Morgan Stanley says bonds set to surge in 2016 year of the bull
WASHINGTON: Morgan Stanley, one of the Wall Street banks that deals directly with the Federal Reserve, cut its bond yield forecasts for 2016 and said the U.S. central bank will wait until December before raising interest rates. "The global backdrop for rates markets looks so supportive that 2016 may become known as the ' Year of the Bull,'" according to a report the company issued Sunday by analysts including Matthew Hornbach, head of global interest-rate strategy in New York.
Most major economies will do worse in 2016 than 2015, the report said. Central banks in Europe and Japan will keep easing monetary policy, while the Fed and the Bank of England will delay raising rates, according to the firm. Treasury 10-year yields will fall to 1.45 percent by the end of September, the analysts wrote, approaching the record low of 1.38 percent set in 2012. The Fed and the Bank of Japan will refrain from taking any action in meetings this week, based on Bloomberg surveys of economists.
A 2016 rally in Treasuries, the world's biggest bond market, ran contrary to the selloff projected by Bloomberg's surveys of economists as plunging stock and oil prices sent investors to the safety of government debt. Borrowing costs fell in almost every industrialized nation, with average yields on $23 trillion of bonds falling to 0.69 percent in February, the lowest on record based on Bloomberg indexes that go back to 2010.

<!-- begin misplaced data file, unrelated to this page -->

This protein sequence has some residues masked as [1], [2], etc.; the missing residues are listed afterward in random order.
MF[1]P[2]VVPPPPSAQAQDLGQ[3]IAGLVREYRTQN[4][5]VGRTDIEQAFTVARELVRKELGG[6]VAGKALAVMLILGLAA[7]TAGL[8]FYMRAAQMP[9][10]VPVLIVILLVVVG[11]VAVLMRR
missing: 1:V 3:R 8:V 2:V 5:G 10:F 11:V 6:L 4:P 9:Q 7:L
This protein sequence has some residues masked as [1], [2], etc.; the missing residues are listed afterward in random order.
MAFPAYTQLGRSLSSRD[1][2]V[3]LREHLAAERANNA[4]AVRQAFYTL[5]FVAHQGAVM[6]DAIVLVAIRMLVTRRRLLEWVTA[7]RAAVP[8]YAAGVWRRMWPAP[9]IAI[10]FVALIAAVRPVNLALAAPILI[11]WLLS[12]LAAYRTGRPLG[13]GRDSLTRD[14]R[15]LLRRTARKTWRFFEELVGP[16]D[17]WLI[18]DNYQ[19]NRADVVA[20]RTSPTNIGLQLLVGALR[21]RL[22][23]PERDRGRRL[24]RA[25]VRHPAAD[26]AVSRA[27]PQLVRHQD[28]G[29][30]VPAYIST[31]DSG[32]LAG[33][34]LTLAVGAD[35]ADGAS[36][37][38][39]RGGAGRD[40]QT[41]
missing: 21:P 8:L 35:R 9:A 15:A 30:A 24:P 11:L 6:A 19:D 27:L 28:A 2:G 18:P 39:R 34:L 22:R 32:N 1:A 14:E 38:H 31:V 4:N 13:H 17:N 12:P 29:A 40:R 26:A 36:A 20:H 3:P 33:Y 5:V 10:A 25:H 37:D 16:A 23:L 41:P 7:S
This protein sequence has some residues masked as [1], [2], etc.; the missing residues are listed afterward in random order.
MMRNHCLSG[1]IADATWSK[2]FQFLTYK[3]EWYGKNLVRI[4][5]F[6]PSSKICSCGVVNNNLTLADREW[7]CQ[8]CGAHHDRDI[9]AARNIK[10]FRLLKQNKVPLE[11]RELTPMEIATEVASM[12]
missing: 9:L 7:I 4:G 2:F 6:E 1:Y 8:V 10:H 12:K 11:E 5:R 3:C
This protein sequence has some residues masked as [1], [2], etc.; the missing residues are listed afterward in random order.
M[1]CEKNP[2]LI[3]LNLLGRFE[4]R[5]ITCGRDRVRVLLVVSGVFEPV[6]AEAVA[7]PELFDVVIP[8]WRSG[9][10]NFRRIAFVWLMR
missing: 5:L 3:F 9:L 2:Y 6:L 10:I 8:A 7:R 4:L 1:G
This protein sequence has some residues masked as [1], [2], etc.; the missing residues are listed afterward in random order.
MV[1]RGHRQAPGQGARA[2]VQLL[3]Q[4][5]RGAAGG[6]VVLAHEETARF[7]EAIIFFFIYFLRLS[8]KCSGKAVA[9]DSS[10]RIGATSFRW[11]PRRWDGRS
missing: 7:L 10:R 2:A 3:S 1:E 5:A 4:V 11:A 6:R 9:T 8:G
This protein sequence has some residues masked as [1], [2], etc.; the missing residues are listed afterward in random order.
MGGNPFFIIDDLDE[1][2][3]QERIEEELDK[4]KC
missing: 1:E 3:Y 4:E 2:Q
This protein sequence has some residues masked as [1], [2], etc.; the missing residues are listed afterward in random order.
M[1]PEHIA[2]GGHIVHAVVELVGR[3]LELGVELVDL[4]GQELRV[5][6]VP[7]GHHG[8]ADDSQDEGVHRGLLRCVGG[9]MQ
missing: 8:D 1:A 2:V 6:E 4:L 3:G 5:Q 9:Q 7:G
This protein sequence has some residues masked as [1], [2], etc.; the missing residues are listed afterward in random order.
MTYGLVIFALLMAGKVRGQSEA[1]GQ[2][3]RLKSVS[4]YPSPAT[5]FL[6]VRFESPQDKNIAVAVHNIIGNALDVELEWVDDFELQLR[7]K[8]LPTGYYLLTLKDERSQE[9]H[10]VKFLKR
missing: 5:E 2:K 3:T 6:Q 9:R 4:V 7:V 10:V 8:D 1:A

Benchmark Treasuries rose Monday, with the 10-year note yield falling two basis points, or 0.02 percentage point, to 1.97 percent as of 6:56 a.m. New York time, according to Bloomberg Bond Trader data. The 1.625 percent security due in February 2026 gained 5/32, or $1.56 per $1,000 face amount, to 96 29/32.
The 2016 bond rally is being driven by the unprecedented monetary easing that central bankers in Europe and Japan have undertaken to revive their economies. The ECB surprised investors last week by lowering its deposit rate to minus 0.4 percent, increasing its bond buying and incorporating company debt as part of its purchases. In February, the BOJ added negative rates to its quantitative-easing program.